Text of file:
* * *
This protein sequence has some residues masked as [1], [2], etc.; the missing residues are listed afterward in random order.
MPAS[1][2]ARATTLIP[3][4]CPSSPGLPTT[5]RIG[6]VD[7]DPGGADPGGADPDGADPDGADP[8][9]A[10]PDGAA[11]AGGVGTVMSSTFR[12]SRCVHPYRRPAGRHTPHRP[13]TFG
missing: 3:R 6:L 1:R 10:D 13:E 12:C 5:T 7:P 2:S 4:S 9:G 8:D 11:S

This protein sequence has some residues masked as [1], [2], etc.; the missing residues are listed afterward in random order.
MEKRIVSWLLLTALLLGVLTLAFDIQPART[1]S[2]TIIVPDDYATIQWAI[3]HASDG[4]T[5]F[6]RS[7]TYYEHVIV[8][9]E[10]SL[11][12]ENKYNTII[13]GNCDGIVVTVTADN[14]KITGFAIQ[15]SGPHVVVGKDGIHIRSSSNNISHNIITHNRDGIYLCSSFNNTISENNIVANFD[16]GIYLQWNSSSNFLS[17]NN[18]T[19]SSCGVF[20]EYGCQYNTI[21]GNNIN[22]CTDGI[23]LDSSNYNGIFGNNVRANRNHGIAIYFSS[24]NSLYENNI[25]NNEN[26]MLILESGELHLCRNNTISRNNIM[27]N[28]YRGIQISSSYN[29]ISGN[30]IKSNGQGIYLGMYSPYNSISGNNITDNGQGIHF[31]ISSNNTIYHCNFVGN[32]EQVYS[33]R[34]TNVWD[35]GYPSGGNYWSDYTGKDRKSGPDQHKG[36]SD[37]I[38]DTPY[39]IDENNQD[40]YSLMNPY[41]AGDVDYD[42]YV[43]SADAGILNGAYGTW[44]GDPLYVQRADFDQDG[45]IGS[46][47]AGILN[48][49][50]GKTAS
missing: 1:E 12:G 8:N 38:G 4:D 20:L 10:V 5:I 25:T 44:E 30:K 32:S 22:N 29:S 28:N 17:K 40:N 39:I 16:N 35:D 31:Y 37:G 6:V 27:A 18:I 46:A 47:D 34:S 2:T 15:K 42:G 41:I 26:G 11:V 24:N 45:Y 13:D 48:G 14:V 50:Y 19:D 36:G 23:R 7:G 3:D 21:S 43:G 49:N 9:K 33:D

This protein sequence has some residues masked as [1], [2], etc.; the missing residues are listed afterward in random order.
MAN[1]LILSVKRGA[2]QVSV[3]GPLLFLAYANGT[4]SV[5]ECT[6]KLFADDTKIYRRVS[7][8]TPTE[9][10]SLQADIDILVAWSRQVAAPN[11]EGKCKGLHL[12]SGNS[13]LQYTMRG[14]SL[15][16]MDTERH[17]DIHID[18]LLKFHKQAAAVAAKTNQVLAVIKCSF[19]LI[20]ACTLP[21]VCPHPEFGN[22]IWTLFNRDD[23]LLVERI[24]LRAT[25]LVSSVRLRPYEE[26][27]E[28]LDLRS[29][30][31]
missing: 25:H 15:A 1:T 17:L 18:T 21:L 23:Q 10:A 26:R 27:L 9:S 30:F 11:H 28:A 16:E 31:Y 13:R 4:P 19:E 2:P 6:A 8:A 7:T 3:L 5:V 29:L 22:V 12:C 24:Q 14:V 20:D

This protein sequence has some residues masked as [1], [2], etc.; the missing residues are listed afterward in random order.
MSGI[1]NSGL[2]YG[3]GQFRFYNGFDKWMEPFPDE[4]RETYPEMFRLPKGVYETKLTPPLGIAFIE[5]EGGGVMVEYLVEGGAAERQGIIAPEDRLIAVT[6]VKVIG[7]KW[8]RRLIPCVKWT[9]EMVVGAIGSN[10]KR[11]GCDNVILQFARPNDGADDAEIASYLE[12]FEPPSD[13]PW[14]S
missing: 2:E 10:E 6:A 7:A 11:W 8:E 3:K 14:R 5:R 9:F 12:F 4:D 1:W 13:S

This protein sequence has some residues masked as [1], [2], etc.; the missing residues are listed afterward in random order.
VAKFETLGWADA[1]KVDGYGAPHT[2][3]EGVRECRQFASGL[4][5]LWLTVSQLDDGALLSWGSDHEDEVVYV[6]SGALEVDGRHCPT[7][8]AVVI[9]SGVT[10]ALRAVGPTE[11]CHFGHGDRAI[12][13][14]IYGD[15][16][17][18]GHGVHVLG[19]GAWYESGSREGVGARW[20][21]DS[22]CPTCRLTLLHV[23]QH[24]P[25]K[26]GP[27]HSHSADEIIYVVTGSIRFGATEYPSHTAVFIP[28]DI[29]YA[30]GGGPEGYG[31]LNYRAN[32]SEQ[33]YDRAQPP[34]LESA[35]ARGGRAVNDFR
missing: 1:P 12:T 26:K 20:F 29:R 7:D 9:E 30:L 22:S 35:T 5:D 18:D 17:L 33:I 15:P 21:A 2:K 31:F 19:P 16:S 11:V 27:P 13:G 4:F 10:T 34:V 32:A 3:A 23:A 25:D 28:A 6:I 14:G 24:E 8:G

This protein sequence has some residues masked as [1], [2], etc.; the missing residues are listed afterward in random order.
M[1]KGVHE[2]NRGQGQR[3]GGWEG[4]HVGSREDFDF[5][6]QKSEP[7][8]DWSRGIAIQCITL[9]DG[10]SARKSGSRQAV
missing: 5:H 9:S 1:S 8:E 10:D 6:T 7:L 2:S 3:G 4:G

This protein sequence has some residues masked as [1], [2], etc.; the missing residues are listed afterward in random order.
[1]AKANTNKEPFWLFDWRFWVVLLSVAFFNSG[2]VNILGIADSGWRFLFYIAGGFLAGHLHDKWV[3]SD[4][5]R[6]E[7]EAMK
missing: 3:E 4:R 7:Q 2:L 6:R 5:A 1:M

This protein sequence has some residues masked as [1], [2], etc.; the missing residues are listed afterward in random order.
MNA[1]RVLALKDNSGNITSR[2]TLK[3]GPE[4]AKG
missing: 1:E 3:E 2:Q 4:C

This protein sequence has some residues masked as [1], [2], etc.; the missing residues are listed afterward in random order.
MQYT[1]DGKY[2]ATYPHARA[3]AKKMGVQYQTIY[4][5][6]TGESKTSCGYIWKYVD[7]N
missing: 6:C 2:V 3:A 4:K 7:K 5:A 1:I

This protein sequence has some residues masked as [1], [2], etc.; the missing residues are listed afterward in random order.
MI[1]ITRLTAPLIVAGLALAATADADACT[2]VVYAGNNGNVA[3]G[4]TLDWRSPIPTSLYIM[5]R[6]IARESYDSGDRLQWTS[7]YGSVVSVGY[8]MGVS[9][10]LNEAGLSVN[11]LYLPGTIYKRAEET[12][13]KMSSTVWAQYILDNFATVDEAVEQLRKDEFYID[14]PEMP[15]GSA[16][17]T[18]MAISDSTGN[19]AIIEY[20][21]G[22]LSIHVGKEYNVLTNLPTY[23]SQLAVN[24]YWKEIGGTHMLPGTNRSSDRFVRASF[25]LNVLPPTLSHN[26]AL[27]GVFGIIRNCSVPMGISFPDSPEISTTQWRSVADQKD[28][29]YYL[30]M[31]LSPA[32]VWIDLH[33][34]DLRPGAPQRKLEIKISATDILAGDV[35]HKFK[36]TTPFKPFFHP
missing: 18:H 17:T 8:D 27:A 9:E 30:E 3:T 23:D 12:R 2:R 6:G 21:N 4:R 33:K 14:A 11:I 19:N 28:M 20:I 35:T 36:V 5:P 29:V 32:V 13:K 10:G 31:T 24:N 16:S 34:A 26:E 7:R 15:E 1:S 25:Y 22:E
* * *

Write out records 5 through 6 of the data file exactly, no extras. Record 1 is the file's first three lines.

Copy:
This protein sequence has some residues masked as [1], [2], etc.; the missing residues are listed afterward in random order.
VAKFETLGWADA[1]KVDGYGAPHT[2][3]EGVRECRQFASGL[4][5]LWLTVSQLDDGALLSWGSDHEDEVVYV[6]SGALEVDGRHCPT[7][8]AVVI[9]SGVT[10]ALRAVGPTE[11]CHFGHGDRAI[12][13][14]IYGD[15][16][17][18]GHGVHVLG[19]GAWYESGSREGVGARW[20][21]DS[22]CPTCRLTLLHV[23]QH[24]P[25]K[26]GP[27]HSHSADEIIYVVTGSIRFGATEYPSHTAVFIP[28]DI[29]YA[30]GGGPEGYG[31]LNYRAN[32]SEQ[33]YDRAQPP[34]LESA[35]ARGGRAVNDFR
missing: 1:P 12:T 26:K 20:F 29:R 7:D 9:E 30:L 22:S 35:T 5:D 18:D 17:L 33:I 15:P 21:A 2:K 31:F 19:P 16:S 11:V 27:P 13:G 4:F 10:T 34:V 32:A 3:A 23:A 25:D 28:A 6:I 14:G 24:E 8:G

This protein sequence has some residues masked as [1], [2], etc.; the missing residues are listed afterward in random order.
M[1]KGVHE[2]NRGQGQR[3]GGWEG[4]HVGSREDFDF[5][6]QKSEP[7][8]DWSRGIAIQCITL[9]DG[10]SARKSGSRQAV
missing: 5:H 9:S 1:S 8:E 10:D 6:T 7:L 2:S 3:G 4:G